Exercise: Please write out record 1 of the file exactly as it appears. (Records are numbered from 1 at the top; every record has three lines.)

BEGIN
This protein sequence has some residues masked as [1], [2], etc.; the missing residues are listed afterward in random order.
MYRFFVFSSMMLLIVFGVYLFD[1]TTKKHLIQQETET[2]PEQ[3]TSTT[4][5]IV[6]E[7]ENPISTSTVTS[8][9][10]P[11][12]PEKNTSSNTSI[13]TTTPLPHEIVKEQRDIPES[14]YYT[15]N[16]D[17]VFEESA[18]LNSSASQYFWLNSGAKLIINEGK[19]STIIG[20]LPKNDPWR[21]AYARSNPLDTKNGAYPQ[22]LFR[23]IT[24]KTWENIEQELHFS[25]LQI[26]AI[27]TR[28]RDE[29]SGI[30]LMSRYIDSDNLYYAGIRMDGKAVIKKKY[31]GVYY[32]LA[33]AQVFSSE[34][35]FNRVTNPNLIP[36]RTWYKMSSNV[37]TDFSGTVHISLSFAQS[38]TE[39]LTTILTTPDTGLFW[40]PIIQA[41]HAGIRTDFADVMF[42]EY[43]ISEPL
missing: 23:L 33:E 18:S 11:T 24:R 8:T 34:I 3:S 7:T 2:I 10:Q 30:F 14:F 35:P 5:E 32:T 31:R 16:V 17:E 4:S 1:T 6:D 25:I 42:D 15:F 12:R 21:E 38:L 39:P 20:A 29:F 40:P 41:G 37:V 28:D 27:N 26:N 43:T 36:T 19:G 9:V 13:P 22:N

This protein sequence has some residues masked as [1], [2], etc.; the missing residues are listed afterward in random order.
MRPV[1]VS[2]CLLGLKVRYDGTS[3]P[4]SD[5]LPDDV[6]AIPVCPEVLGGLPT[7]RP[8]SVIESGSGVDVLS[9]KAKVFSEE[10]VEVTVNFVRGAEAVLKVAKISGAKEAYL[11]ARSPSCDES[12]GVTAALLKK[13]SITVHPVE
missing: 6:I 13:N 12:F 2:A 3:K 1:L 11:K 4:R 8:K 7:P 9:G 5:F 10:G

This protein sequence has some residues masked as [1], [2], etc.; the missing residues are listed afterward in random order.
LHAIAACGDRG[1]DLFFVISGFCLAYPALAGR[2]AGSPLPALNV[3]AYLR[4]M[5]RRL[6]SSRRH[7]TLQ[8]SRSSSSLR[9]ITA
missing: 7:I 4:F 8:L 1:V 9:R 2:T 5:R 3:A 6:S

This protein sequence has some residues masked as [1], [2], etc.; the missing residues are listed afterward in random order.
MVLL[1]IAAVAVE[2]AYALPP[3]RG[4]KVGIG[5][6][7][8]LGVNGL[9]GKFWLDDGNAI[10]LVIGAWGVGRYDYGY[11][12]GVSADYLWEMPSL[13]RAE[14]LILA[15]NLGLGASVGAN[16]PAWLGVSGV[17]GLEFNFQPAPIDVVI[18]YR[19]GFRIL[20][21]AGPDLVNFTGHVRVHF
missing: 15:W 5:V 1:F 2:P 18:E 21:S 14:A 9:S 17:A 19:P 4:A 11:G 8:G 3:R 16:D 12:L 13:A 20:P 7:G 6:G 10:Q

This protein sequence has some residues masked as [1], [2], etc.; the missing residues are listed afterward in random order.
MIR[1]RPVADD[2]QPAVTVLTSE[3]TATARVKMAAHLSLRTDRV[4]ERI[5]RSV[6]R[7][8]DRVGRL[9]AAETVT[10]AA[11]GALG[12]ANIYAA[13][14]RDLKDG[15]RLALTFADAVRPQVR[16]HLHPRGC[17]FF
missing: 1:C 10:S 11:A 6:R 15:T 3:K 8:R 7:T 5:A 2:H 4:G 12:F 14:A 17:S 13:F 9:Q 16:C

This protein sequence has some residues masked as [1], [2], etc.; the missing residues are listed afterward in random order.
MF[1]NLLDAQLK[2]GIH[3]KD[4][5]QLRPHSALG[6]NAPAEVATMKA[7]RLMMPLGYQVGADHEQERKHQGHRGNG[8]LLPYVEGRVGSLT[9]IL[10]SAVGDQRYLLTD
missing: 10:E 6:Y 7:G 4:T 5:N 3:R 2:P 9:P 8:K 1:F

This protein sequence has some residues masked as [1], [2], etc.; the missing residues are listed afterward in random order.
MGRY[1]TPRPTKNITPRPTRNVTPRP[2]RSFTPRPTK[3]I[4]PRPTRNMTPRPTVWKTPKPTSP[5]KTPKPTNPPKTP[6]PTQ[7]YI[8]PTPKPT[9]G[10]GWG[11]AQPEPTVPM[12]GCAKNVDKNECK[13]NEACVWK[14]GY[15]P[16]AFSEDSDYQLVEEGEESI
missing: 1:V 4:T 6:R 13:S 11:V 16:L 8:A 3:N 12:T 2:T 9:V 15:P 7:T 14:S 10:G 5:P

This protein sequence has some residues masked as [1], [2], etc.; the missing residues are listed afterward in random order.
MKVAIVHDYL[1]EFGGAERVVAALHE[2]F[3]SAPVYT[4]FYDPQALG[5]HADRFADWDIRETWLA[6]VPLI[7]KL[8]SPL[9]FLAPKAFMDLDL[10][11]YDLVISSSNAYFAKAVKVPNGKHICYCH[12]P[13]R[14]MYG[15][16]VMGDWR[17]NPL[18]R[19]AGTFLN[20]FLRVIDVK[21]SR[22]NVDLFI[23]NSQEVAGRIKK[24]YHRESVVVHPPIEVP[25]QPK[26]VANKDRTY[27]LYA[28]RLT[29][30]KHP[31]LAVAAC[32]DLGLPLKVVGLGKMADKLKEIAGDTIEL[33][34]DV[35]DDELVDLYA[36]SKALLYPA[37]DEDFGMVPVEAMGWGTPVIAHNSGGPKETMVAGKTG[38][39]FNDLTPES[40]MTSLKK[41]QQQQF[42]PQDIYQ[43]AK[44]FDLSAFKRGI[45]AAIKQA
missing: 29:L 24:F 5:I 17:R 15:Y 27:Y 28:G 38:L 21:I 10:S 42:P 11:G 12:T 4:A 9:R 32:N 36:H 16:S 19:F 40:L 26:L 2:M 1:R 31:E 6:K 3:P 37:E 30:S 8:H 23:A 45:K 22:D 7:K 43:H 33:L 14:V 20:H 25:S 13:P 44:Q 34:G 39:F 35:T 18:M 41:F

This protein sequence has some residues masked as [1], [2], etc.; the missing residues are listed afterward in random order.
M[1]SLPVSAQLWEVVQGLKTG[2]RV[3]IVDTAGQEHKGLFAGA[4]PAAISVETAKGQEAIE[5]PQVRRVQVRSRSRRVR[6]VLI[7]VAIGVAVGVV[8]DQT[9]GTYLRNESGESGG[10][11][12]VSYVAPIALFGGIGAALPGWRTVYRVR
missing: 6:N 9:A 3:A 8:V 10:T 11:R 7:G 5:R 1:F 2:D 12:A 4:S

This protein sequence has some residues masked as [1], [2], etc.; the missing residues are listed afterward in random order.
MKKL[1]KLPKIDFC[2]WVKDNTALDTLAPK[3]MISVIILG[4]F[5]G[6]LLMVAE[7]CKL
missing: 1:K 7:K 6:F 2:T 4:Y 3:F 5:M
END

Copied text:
This protein sequence has some residues masked as [1], [2], etc.; the missing residues are listed afterward in random order.
MYRFFVFSSMMLLIVFGVYLFD[1]TTKKHLIQQETET[2]PEQ[3]TSTT[4][5]IV[6]E[7]ENPISTSTVTS[8][9][10]P[11][12]PEKNTSSNTSI[13]TTTPLPHEIVKEQRDIPES[14]YYT[15]N[16]D[17]VFEESA[18]LNSSASQYFWLNSGAKLIINEGK[19]STIIG[20]LPKNDPWR[21]AYARSNPLDTKNGAYPQ[22]LFR[23]IT[24]KTWENIEQELHFS[25]LQI[26]AI[27]TR[28]RDE[29]SGI[30]LMSRYIDSDNLYYAGIRMDGKAVIKKKY[31]GVYY[32]LA[33]AQVFSSE[34][35]FNRVTNPNLIP[36]RTWYKMSSNV[37]TDFSGTVHISLSFAQS[38]TE[39]LTTILTTPDTGLFW[40]PIIQA[41]HAGIRTDFADVMF[42]EY[43]ISEPL
missing: 23:L 33:E 18:S 11:T 24:R 8:T 34:I 3:S 7:T 2:I 10:Q 30:F 14:F 35:P 5:E 32:T 31:R 16:V 17:E 4:S 1:T 6:D 25:I 42:D 15:F 12:R 21:E 38:L 39:P 20:A 29:F 40:P 41:G 37:V 28:D 27:N 26:N 43:T 36:T 19:G 9:V 13:P 22:N